And when Stewart later visited Swedish national radio (P3) in 1994 he explained further: ”Heart of Stone actually is one of the only songs I’ve ever written, well the only song, I wrote exactly what I did when I got up in the morning and I went to Union Square in New York City and I bought a record in a shop called Discorama. Then I went to Electric Ladyland which is the studio Jimmy Hendrix built and I was making my record. So the song is completely autobiographical to the point to the present moment. But what I’m actually singing about is, you know, when you buy somebody’s record and you really idolize that person, say like a Madonna fan or whatever, it’s kind of very dangerous to actually fall in love with that person because it isn’t actually, usually the person on the record isn’t a real person, and it’s like maybe your heart is made of stone. But it’s also a mixture with a real experience”.
And in an in-depth interview on Z-TV with renowned music journalist Per Sinding-Larsen Stewart explained why he liked working with musical contrasts: ”I like that ’double entendre’, and I like the tragic comedy, black and white, mixing a really dark lyric with a very up melodic chorus. And if you think about the chorus I’m actually saying ”Maybe your heart is made of stone”. I mean, it’s not very flattering. But the music sounds really up. /—/ I’m singing about glamour and fame and people who appear to be glamorous and famous that people look up towards and I’m saying, maybe it’s not all that it seems to be. Maybe that person is dead inside”. Greetings From the Gutter was recorded and mixed both in London and in New York. In a 10 minute Dave Stewart profile on KASR VIDEO Stewart explained why he went to New York to record the album: ”At first it was to do with the musicians that I wanted to work with, that’s the reason I came to New York. I wanted to work with Bootsy Coolins and Bernie Worrell and I wanted to work in their environment and with lots of other New York musicians”. Accordingly we hear some heavy P-Funk influences on the album: Bootsy, Bernie and Jerome ”Big Foot” Brailey play on most tracks, but there are also great musical contributions from Mudbone, Larry Frantangelo and Henry Benefield (of New Rubber Band fame). Stewart’s own guitar playing is of course an important element throughout the album and the classic guitar solo in Heart of Stone is of course no exception. About the guitar work on the album Stewart said: ”I mean, this album I think is important to me as a guitar player as well because I was always hiding my guitar playing where as I know I am a guitar player and I love playing the guitar so, this is my album, so fuck you.” The female backing vocalists – Lady Miss Kier, Zhana Sanders, Kristen Gray and Barbara Tucker – also contributed to the special sound Stewart was looking for. He explains: ”One of the vocalists is Lady Miss Kier from Deee-Lite and she was singing, you know, with two other girls and between the three of them I got the actual, perfect sound that I was looking for. /—/ I particularly wanted this, eh, backing vocalists that had that kind of New York/American sound to their voice”. In an interview in The Berkshire Eagle Kristen Gray recalls how she got involved in the recording session: ”A year ago last March, Bootsy Collins called Kristen Gray from a recording studio in New York. ’I know you were a big Eurythmics fan, and I’m doing a session with Dave Stewart’, he said. ’Come over and say hi’. Gray recounts the conversation. He’s like ’Oh, nice to meet you’. I said, ’I’m really a big fan’. He says ’You want to jump in and sing?’ I say, ’Oh, I’d love to’. Secretly, I’m going crazy inside. So that day we recorded four of five songs. Dave was so concerned, asking, ’Do you like the music?’. So his manager says, ’Okay, Kristen, so tomorrow at the same time?’ That was about how fast it happened”. The excellent music video to Heart of Stone was directed by Kevin Godley and features Dave Stewart together with Bootsy and the rest of the New York musicians in a very special setting, you can view the video at the end of this page. In the 1994 November issue of Q Magazine Stewart wrote a highly entertaining diary – ”Transvestites, Taxis, Tortillas, $ 2.75” – about his time in New York. I leave you now with Stewart’s own words about the video shoot for Heart of Stone: ”Woke up at 9am, took a cab to first day of video shoot for Heart of Stone. This was on West 9th in the meat packing district area and it stank of dried blood. Thankfully we had a bus parked outside which later became a refuge and the center of our lives for the next two days. We were shooting the video in a giant loft space looking like a Warhol factory scene with lots of extras. It was being directed by Kevin Godley who was busily making final alterations to the set. We were all balanced 15 feet up on the wall looking down at this posey crowd; we were literally hanging 15 feet up. Bootsy went first in all his wild gear and 10 feet butterfly wings. He looked amazing. As Beavis and Butthead said the other night, Bootsy he’s cool, he’s from outer space”. Chris Wikstrom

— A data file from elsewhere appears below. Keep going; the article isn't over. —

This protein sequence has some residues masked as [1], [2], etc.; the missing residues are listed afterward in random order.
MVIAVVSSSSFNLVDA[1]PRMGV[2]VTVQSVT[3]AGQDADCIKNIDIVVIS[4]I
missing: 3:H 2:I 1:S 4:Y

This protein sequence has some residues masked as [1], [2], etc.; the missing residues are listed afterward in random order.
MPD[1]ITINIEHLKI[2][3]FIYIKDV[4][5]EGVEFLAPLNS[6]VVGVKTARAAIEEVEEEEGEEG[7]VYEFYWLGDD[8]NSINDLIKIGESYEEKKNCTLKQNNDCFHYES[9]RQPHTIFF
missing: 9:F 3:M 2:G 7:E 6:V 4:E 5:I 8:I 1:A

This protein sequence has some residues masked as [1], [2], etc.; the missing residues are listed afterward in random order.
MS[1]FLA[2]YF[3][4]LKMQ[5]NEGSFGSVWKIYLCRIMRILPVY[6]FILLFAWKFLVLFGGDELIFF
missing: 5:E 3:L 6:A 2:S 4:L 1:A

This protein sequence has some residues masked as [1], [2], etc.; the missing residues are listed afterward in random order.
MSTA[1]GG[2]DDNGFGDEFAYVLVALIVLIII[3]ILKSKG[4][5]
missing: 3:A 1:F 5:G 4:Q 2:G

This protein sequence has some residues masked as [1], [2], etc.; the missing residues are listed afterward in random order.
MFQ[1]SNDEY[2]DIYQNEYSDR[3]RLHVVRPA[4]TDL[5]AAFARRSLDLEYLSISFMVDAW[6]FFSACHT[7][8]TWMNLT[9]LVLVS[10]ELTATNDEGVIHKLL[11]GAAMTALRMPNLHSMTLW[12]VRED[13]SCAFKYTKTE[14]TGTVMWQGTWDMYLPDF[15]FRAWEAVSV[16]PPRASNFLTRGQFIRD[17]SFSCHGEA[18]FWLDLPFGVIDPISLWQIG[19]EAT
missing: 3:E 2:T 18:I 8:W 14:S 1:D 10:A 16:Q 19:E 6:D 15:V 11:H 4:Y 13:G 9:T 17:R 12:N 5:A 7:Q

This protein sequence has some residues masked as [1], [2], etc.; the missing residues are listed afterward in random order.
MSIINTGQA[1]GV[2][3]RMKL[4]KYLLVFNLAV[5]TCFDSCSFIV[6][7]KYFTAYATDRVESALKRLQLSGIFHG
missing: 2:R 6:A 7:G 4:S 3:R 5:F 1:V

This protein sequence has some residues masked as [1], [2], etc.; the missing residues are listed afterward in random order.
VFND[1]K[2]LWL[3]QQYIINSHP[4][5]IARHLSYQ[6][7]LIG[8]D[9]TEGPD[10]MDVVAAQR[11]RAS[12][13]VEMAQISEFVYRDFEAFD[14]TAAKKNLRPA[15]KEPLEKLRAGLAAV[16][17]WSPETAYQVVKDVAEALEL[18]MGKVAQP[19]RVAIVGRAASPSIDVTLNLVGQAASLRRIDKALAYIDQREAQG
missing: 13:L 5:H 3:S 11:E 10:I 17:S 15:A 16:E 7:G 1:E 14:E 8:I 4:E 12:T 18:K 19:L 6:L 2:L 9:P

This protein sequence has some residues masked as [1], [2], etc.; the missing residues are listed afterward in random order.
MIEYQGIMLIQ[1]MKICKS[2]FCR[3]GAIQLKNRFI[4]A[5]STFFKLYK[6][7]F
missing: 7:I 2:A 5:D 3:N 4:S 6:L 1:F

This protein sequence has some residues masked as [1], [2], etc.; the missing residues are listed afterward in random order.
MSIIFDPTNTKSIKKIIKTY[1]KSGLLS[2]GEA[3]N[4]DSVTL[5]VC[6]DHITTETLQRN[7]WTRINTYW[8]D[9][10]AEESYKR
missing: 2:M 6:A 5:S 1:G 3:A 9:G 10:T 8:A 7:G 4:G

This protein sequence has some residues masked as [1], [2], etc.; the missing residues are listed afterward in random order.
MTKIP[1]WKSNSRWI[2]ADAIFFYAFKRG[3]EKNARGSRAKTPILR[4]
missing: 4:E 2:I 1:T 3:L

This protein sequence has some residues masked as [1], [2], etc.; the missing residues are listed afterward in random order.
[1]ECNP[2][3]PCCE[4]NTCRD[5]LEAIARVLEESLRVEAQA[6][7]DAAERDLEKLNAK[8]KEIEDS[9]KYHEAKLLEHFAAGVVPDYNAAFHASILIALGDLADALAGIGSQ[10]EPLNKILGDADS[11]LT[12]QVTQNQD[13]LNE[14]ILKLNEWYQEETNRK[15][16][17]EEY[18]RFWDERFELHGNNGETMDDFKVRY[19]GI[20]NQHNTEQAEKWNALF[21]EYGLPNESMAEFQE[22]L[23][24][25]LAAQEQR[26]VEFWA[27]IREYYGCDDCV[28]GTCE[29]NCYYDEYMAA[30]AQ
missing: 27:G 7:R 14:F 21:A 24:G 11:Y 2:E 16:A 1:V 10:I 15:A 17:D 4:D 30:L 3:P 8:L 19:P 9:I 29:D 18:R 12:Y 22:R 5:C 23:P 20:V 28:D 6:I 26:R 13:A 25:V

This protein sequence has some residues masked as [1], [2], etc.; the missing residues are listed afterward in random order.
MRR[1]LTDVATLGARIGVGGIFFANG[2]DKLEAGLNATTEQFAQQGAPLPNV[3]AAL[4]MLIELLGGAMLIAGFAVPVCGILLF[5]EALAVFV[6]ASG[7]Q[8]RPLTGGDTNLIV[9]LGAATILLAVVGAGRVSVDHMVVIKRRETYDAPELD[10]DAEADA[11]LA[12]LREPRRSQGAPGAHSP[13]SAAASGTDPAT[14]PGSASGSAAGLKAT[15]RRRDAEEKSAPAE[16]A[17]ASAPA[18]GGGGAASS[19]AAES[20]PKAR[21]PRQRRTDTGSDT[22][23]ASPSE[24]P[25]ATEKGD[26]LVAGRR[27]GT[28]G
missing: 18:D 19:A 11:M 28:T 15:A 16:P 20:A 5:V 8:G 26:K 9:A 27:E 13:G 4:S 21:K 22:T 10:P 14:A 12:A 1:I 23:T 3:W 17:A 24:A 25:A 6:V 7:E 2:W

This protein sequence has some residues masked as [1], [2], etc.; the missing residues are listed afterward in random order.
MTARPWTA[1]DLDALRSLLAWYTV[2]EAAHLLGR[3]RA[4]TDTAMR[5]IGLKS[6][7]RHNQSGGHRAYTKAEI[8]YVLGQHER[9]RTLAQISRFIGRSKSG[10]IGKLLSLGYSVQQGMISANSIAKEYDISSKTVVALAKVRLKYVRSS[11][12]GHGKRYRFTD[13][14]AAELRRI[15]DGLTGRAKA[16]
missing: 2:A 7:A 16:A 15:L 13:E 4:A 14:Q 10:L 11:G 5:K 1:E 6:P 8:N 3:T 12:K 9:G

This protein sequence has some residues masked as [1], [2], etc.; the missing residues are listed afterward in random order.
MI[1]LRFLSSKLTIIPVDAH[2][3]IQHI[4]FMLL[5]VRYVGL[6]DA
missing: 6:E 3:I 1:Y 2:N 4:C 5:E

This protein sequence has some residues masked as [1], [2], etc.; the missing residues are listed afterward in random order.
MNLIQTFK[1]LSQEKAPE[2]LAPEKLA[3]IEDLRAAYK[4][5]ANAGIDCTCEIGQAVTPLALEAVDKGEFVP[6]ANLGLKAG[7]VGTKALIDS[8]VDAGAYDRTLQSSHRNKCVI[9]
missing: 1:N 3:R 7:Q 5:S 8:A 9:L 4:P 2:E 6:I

Here’s the official video, and then a live version.